Riverman1
70479
Points
Riverman1 10/22/12 - 08:52 am
4
1

I see one casually walk

I see one casually walk across my yard out here by the river now and then. Is it legal to shoot them? Should people be encouraged to kill them? What's the story?

storiesihaveread
332
Points
storiesihaveread 10/22/12 - 09:52 am
5
0

From what I heard

It was an open season to kill coyote's.

scorehouse
171
Points
scorehouse 10/22/12 - 09:54 am
1
0

shoot them

Unpublished

they are fair game like wild hogs 24/7. thye will snatch a dog or cat in a minute. problem with these coyotes is that have bred with wolves converting them from solitary predators in to pack animals

Jane18
12331
Points
Jane18 10/22/12 - 10:14 am
6
1

"Illegal" Coyotes

Kill it Riverman!! They are a predatory animal, they don't care what smaller animal they kill and eat. Get that gun out, and be ready to make one less coyote in Georgia!

OpenCurtain
10049
Points
OpenCurtain 10/22/12 - 10:25 am
1
0

What is the open season on Coyotes

Any one have a GA DNR season schedule URL, or is it year around?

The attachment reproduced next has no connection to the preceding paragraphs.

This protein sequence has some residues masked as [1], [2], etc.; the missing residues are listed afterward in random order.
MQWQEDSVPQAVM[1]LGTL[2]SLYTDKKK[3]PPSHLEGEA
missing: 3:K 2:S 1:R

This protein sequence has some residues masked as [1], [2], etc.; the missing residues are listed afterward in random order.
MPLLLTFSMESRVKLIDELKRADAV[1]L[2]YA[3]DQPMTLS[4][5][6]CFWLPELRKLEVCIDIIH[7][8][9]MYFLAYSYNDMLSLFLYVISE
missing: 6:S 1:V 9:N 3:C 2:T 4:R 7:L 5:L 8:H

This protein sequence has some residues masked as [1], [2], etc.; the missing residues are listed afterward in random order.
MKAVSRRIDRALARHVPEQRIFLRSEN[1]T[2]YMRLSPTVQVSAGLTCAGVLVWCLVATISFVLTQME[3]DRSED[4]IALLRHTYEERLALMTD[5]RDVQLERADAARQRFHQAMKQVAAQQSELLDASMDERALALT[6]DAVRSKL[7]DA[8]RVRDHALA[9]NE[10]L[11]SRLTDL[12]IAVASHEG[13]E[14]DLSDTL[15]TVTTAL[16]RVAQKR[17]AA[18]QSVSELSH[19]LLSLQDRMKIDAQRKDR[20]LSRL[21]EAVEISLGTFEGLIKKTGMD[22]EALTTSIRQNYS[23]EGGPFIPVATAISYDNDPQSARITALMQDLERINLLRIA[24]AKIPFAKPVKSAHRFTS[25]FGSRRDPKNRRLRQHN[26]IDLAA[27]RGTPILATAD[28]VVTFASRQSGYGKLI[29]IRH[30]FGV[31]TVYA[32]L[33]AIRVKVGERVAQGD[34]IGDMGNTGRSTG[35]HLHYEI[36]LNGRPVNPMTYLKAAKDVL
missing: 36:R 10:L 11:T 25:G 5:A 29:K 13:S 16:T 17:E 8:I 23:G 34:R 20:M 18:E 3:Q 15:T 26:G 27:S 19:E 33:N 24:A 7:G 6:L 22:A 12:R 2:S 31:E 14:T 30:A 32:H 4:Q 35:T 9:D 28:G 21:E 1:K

itsanotherday1
34600
Points
itsanotherday1 10/22/12 - 10:51 am
4
3

No season for coyote; shoot

No season for coyote; shoot any time, any place that is legal to discharge a firearm.

That said, I don't give a rat's patoot about the deer hunters seeing fewer deer. I support hunters because they help keep these pests under control, and if the coyotes do the same, so be it. Anything that reduces the deer population is fine with me.

agrit
178
Points
agrit 10/22/12 - 11:15 am
3
0

By RM

By RM "I see one casually walk across my yard out here by the river now and then. Is it legal to shoot them? Should people be encouraged to kill them? What's the story?"

My grandpa use to give us kids $50 a piece when we would shoot them (on his farm in south GA. Had cousins that racked up. Me ... I got $50.

Jane18
12331
Points
Jane18 10/22/12 - 12:24 pm
5
0

A Pest is a Fly, Mosquito, etc.(and a Coyote)